That’s not all: Over the past five decades, more than 125 published papers and randomized controlled trials have examined the efficacy and impact of the WW program. For the past 12 years, WW has been named the #1 Best Diet for Weight Loss by U.S. News & World Report.

Significant & effective weight loss

WW has been evaluated across the world—the United States3,5,7, United Kingdom, Germany4,12, China9, and Australia4—and found to produce significant weight loss in each country.

In numerous randomised, controlled studies, WW was found to be more effective for sustained weight loss—defined as 6 to 12 months—compared to:

  • Physician counseling: WW is 2 times more effective for weight loss than physician counseling.4
  • Professionally delivered program: WW is 3 times more effective in producing 10 percent weight loss than professionally delivered programs.5
  • Other commercial programs: Out of 141 commercial and proprietary weight-loss programs, WW was identified as one of two programs clinicians should prioritize for referral due to our sustained weight loss and cost-effectiveness.6

Additionally, WW has been evaluated and found to be effective for chronic health conditions, such as :

  • Prediabetes—WW is 27 times more effective for weight loss than a self-initiated program and produced greater improvements in glucose control in those with prediabetes.7
  • Type 2 diabetes—WW is 2 times as effective for weight loss than standard diabetes nutrition counseling and education, and produced greater improvements in glucose control in those with type 2 diabetes.8

Cost effective

In a review of weight-loss programs, WW was shown to be the most cost-effective when compared to other clinically proven nonsurgical programs such as Vtrim, Qysmia, Orlistat, and Jenny Craig.10

1. Moyer VA, on behalf of the U.S. Preventive Services Task Force. Screening for and management of obesity in adults: U.S. Preventive Services Task Force Recommendation Statement. Ann Intern Med. 2012;157:373–378

2. Jensen MD, et al. 2013 AHA/ACC/TOS guideline for the management of overweight and obesity in adults: a report of the American College of Cardiology/American Heart Association Task Force on Practice Guidelines and The Obesity Society. Circulation 2014;129: S102– S138.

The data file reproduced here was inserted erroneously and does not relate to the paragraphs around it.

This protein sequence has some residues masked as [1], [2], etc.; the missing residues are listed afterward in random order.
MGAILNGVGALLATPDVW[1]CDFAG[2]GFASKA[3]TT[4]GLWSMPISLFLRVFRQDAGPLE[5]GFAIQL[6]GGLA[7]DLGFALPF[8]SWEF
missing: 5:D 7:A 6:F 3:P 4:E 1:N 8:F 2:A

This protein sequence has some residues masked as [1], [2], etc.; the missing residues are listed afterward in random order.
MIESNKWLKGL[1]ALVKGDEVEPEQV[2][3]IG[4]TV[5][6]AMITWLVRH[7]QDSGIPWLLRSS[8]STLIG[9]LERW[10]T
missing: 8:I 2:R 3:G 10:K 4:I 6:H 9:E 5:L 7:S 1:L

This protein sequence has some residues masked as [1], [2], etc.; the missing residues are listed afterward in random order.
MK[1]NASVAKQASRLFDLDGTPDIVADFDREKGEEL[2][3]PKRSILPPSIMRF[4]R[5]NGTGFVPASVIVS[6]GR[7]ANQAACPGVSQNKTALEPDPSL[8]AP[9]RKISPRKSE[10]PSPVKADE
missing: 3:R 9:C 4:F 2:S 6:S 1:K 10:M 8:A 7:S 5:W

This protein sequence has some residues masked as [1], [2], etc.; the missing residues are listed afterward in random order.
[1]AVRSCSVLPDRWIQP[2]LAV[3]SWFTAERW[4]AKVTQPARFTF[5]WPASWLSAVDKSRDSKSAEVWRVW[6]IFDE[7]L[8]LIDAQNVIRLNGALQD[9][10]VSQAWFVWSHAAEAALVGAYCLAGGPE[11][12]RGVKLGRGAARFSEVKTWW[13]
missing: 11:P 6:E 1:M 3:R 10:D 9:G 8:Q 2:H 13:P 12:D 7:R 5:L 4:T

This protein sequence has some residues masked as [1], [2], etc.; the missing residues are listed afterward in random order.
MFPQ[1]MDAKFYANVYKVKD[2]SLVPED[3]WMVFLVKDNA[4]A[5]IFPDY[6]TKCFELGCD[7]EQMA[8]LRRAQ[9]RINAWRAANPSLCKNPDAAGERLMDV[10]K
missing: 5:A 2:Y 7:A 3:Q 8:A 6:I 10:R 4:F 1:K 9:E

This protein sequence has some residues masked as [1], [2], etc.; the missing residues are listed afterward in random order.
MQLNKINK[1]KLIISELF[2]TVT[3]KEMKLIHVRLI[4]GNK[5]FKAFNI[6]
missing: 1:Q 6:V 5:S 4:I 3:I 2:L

3. Johnston CA, et al. A randomized controlled trial of a community-based behavioral counseling program. Am J Med. 2013;126:1143.e19–1143.e24.

4. Jebb SA, et al. Primary care referral to a commercial provider for weight loss treatment versus standard care: a randomized controlled trial. The Lancet 2011:378(9801): 1485–1492.

5. Pinto AM, et al. Combining behavioral weight loss treatment and a commercial program: a randomized clinical trial. Obesity (Silver Spring). 2013;21(4):673–680.

6. Gudzune KA, et al. Efficacy of commercial weight-loss programs: An updated systematic review.  Ann Intern Med. 2015; 162(7):501–512.

7. Marrero DG, et al. Comparison of commercial and self-initiated weight loss programs in people with prediabetes: a randomized controlled trial.  Am J Public Health 2016;106(5):949–956.

8. O'Neil OM, et al. Randomized controlled trial of a nationally available weight control program tailored for adults with type 2 diabetes. Obesity (Silver Spring). 2016;24(11):2269–2277.

9. Yang Z, et al. Evaluation of a community-based behavioral weight loss program in Chinese adults: A randomized controlled trial. Obesity (Silver Spring). 2016;24(7):1464–1470.

10. Finkelstein, E. A., & Verghese, N. R. (2019). Incremental cost‐effectiveness of evidence‐based non‐surgical weight loss strategies. Clinical obesity, 9(2), e12294.

11. Holland-Carter L, et al. Impact on psychosocial outcomes of a nationally available weight management program tailored for individuals with type 2 diabetes: results of a randomized controlled trial. J Diabetes Complications 2017;31(5):891–897.

12. Ahern AL, et al. Extended and standard duration weight-loss programme referrals for adults in primary care (WRAP): a randomised controlled trial. The Lancet 2017;389(10085):2214–2225.